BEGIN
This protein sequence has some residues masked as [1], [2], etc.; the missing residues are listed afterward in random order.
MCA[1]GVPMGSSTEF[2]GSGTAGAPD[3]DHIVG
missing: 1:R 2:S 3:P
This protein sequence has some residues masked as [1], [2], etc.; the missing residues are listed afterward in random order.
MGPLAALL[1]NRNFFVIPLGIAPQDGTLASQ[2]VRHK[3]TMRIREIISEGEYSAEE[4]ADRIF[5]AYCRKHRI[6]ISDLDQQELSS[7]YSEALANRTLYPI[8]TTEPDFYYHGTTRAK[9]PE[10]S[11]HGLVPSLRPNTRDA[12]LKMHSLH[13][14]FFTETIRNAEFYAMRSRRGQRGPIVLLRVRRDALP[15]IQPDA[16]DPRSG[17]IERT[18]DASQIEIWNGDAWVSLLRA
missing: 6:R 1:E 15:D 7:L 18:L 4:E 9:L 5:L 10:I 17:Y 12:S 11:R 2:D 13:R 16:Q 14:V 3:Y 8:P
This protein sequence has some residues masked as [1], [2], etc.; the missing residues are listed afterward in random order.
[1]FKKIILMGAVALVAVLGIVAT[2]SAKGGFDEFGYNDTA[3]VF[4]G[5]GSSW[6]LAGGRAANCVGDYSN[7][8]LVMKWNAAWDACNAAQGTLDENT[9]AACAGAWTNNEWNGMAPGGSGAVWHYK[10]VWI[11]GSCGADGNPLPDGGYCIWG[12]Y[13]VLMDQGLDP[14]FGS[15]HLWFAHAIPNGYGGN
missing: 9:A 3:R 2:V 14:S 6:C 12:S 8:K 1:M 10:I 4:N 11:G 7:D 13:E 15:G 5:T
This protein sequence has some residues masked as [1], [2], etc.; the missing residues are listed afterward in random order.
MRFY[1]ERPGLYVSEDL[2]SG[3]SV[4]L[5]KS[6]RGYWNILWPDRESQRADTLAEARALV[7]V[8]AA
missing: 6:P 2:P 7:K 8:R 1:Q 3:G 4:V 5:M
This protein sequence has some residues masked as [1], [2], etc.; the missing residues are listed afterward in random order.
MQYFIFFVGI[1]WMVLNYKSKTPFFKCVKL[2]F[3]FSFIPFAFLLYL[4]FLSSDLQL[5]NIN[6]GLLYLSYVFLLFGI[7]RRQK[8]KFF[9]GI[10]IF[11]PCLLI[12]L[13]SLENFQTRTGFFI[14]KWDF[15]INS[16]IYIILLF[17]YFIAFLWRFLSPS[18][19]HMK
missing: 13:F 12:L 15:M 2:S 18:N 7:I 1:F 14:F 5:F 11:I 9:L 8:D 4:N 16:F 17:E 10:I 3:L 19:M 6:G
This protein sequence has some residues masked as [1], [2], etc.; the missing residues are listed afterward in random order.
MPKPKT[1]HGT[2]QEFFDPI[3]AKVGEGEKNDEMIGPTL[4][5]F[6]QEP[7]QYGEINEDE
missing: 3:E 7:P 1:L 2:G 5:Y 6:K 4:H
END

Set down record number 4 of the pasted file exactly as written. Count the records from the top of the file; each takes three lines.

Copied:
This protein sequence has some residues masked as [1], [2], etc.; the missing residues are listed afterward in random order.
MRFY[1]ERPGLYVSEDL[2]SG[3]SV[4]L[5]KS[6]RGYWNILWPDRESQRADTLAEARALV[7]V[8]AA
missing: 6:P 2:P 7:K 8:R 1:Q 3:G 4:V 5:M